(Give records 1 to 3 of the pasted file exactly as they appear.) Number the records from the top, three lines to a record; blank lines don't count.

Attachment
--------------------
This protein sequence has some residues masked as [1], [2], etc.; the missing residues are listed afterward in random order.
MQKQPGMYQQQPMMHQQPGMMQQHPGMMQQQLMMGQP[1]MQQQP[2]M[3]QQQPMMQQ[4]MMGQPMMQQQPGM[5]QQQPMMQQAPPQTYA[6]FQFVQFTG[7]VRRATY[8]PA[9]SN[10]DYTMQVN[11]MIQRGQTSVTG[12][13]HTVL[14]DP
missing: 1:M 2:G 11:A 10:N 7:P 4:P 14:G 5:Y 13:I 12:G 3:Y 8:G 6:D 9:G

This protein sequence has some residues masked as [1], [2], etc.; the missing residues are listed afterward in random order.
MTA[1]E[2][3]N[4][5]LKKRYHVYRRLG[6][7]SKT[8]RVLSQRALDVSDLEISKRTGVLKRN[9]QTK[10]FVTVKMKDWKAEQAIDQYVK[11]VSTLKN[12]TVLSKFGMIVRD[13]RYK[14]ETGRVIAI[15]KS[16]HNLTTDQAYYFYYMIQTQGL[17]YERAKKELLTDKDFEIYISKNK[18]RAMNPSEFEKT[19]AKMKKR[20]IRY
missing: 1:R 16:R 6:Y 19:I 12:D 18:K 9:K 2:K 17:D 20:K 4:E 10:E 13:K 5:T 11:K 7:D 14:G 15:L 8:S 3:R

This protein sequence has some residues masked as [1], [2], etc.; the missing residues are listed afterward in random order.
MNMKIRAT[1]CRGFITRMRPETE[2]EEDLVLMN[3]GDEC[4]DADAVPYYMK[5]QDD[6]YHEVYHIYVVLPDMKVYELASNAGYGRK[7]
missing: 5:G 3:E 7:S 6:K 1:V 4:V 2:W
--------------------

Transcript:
This protein sequence has some residues masked as [1], [2], etc.; the missing residues are listed afterward in random order.
MQKQPGMYQQQPMMHQQPGMMQQHPGMMQQQLMMGQP[1]MQQQP[2]M[3]QQQPMMQQ[4]MMGQPMMQQQPGM[5]QQQPMMQQAPPQTYA[6]FQFVQFTG[7]VRRATY[8]PA[9]SN[10]DYTMQVN[11]MIQRGQTSVTG[12][13]HTVL[14]DP
missing: 1:M 2:G 11:A 10:N 7:P 4:P 14:G 5:Y 13:I 12:G 3:Y 8:G 6:D 9:G

This protein sequence has some residues masked as [1], [2], etc.; the missing residues are listed afterward in random order.
MTA[1]E[2][3]N[4][5]LKKRYHVYRRLG[6][7]SKT[8]RVLSQRALDVSDLEISKRTGVLKRN[9]QTK[10]FVTVKMKDWKAEQAIDQYVK[11]VSTLKN[12]TVLSKFGMIVRD[13]RYK[14]ETGRVIAI[15]KS[16]HNLTTDQAYYFYYMIQTQGL[17]YERAKKELLTDKDFEIYISKNK[18]RAMNPSEFEKT[19]AKMKKR[20]IRY
missing: 1:R 16:R 6:Y 19:I 12:D 18:K 9:K 2:K 17:D 20:K 4:E 10:E 13:K 5:T 11:K 7:D 14:G 15:L 8:S 3:R

This protein sequence has some residues masked as [1], [2], etc.; the missing residues are listed afterward in random order.
MNMKIRAT[1]CRGFITRMRPETE[2]EEDLVLMN[3]GDEC[4]DADAVPYYMK[5]QDD[6]YHEVYHIYVVLPDMKVYELASNAGYGRK[7]
missing: 5:G 3:E 7:S 6:K 1:V 4:V 2:W